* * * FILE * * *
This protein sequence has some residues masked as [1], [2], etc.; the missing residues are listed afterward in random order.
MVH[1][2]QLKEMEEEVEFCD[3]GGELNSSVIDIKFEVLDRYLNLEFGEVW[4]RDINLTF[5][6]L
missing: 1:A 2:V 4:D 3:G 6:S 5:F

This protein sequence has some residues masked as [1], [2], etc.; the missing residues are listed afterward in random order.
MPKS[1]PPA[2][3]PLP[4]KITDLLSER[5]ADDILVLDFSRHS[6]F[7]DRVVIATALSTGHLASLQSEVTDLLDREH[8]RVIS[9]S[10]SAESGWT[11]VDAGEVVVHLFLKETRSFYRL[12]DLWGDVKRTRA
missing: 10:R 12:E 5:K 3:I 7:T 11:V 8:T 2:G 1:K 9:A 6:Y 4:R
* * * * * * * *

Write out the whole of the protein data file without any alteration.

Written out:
This protein sequence has some residues masked as [1], [2], etc.; the missing residues are listed afterward in random order.
MVH[1][2]QLKEMEEEVEFCD[3]GGELNSSVIDIKFEVLDRYLNLEFGEVW[4]RDINLTF[5][6]L
missing: 1:A 2:V 4:D 3:G 6:S 5:F

This protein sequence has some residues masked as [1], [2], etc.; the missing residues are listed afterward in random order.
MPKS[1]PPA[2][3]PLP[4]KITDLLSER[5]ADDILVLDFSRHS[6]F[7]DRVVIATALSTGHLASLQSEVTDLLDREH[8]RVIS[9]S[10]SAESGWT[11]VDAGEVVVHLFLKETRSFYRL[12]DLWGDVKRTRA
missing: 10:R 12:E 5:K 3:I 7:T 11:V 8:T 2:G 1:K 9:A 6:Y 4:R